RFC: documentation of the autogroup feature

From: Michael Kerrisk (man-pages)
Date: Tue Nov 22 2016 - 11:18:31 EST

Hello Mike and others,

The autogroup feature that you added in 2.6.38 remains poorly
documented, so I took a stab at adding some text to the sched(7)
manual page. There are still a few pieces to be fixed, and you
may also see some other pieces that should be added. Could I
ask you to take a look at the text below?



The autogroup feature
Since Linux 2.6.38, the kernel provides a feature known as
autogrouping to improve interactive desktop performance in the
face of multiprocess CPU-intensive workloads such as building
the Linux kernel with large numbers of parallel build processes
(i.e., the make(1) -j flag).

This feature operates in conjunction with the CFS scheduler and
requires a kernel that is configured with CONFIG_SCHED_AUTOâ
GROUP. On a running system, this feature is enabled or disâ
abled via the file /proc/sys/kernel/sched_autogroup_enabled; a
value of 0 disables the feature, while a value of 1 enables it.
The default value in this file is 1, unless the kernel was
booted with the noautogroup parameter.

When autogrouping is enabled, processes are automatically
placed into "task groups" for the purposes of scheduling. In
the current implementation, a new task group is created when a
new session is created via setsid(2), as happens, for example,
when a new terminal window is created. A task group is autoâ
matically destroyed when the last process in the group termiâ

âThe following is a little vague. Does it need to be â
âmade more precise? â
The CFS scheduler employs an algorithm that distributes the CPU
across task groups. As a result of this algorithm, the proâ
cesses in task groups that contain multiple CPU-intensive proâ
cesses are in effect disfavored by the scheduler.

A process's autogroup (task group) membership can be viewed via
the file /proc/[pid]/autogroup:

$ cat /proc/1/autogroup
/autogroup-1 nice 0

This file can also be used to modify the CPU bandwidth alloâ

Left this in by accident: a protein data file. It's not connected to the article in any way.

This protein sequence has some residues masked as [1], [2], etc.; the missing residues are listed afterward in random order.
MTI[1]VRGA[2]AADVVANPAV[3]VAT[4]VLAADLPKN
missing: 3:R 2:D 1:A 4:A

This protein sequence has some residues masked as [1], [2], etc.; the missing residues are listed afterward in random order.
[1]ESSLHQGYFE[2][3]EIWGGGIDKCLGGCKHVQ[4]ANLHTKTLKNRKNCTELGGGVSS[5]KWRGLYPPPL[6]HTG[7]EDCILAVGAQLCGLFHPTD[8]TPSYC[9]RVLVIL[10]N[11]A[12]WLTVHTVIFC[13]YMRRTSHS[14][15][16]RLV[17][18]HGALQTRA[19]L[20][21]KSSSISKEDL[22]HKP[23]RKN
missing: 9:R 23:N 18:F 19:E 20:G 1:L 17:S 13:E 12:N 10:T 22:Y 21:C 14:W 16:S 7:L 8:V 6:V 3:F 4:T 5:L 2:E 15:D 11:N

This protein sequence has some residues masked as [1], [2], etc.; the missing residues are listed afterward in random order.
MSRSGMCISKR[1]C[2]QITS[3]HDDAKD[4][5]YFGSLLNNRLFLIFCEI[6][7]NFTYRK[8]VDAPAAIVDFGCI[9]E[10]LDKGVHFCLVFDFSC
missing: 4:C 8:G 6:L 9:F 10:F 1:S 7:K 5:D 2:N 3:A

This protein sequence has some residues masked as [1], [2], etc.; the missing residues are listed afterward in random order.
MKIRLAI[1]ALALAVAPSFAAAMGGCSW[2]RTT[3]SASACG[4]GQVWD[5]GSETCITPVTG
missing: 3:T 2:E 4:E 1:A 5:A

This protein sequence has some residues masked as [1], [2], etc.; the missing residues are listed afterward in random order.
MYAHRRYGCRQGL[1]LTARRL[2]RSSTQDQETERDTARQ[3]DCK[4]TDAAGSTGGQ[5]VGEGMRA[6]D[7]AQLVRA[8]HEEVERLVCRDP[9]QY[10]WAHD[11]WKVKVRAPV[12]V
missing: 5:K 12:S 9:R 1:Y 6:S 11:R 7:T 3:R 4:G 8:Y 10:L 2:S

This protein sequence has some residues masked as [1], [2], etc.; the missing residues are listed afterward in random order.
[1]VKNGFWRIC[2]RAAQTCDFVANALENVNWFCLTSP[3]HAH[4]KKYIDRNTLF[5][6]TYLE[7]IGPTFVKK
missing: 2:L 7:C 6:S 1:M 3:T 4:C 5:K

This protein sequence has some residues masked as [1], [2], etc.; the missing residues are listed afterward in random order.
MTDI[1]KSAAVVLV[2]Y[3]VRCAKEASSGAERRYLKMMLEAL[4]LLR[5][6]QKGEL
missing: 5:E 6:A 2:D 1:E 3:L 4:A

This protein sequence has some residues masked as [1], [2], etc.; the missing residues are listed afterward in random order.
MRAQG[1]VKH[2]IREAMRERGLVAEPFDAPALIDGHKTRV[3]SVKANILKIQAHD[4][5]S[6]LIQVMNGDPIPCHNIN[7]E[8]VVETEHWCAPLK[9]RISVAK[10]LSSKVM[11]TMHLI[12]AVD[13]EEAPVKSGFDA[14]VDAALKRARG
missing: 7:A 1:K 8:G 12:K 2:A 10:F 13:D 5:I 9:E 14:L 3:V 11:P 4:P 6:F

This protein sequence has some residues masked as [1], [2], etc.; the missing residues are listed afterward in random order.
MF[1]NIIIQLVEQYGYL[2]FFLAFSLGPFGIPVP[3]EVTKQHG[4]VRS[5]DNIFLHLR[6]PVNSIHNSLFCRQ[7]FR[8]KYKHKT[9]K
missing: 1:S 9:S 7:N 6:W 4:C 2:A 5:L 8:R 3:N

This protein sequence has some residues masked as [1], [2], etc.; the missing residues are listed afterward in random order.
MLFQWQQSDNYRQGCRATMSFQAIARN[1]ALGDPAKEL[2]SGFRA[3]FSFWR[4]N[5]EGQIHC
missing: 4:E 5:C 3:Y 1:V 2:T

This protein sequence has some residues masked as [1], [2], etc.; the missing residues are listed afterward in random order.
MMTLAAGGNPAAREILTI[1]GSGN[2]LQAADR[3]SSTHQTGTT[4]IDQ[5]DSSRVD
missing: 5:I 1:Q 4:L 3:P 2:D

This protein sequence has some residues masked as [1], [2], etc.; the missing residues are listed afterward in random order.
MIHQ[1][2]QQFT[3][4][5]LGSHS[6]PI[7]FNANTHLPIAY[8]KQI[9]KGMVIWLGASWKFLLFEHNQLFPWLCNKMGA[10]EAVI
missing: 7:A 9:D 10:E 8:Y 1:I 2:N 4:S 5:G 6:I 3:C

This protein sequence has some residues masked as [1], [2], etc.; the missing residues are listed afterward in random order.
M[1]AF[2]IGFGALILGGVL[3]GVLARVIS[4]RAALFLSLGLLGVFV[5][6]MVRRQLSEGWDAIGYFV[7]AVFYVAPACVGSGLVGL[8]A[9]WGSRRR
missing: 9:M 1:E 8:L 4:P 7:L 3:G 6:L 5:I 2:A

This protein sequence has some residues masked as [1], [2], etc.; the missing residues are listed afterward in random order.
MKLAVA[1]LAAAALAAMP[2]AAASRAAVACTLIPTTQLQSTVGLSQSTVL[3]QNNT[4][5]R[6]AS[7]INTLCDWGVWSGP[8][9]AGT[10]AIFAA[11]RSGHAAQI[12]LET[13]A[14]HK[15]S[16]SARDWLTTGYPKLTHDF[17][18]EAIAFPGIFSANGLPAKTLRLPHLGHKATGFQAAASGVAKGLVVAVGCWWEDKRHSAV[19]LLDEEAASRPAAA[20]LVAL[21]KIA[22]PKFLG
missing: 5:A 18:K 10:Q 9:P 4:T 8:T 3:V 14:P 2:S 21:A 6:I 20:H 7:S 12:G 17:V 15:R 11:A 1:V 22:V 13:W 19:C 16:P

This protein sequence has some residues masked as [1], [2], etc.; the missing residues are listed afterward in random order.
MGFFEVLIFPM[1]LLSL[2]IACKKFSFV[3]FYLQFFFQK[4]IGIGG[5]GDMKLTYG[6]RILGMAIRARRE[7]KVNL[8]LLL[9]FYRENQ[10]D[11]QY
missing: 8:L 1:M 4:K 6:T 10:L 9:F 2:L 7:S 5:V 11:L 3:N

cated to a task group. This is done by writing a number in the
"nice" range to the file to set the task group's nice value.
The allowed range is from +19 (low priority) to -20 (high priâ
ority). Note that all values in this range cause a task group
to be further disfavored by the scheduler, with -20 resulting
in the scheduler mildy disfavoring the task group and +19
greatly disfavoring it.

âRegarding the previous paragraph... My tests indiâ â
âcate that writing *any* value to the autogroup file â
âcauses the task group to get a lower priority. This â
âsomewhat surprised me, since I assumed (based on the â
âparallel with the process nice(2) value) that negaâ â
âtive values might boost the task group's priority â
âabove a task group whose autogroup file had not been â
âtouched. â
â â
âIs this the expected behavior? I presume it is... â
â â
âBut then there's a small surprise in the interface. â
âSuppose that the value 0 is written to the autogroup â
âfile, then this results in the task group being sigâ â
ânificantly disfavored. But, the nice value *shown* â
âin the autogroup file will be the same as if the â
âfile had not been modified. So, the user has no way â
âof discovering the difference. That seems odd. Am I â
âmissing something? â

âIs the following correct? Does the statement need to â
âbe more precise? (E.g., in precisely which circumâ â
âstances does the use of cgroups override autogroup?) â
The use of the cgroups(7) CPU controller overrides the effect
of autogrouping.

âWhat needs to be said about autogroup and real-time â
âtasks? â

Michael Kerrisk
Linux man-pages maintainer; http://www.kernel.org/doc/man-pages/
Linux/UNIX System Programming Training: http://man7.org/training/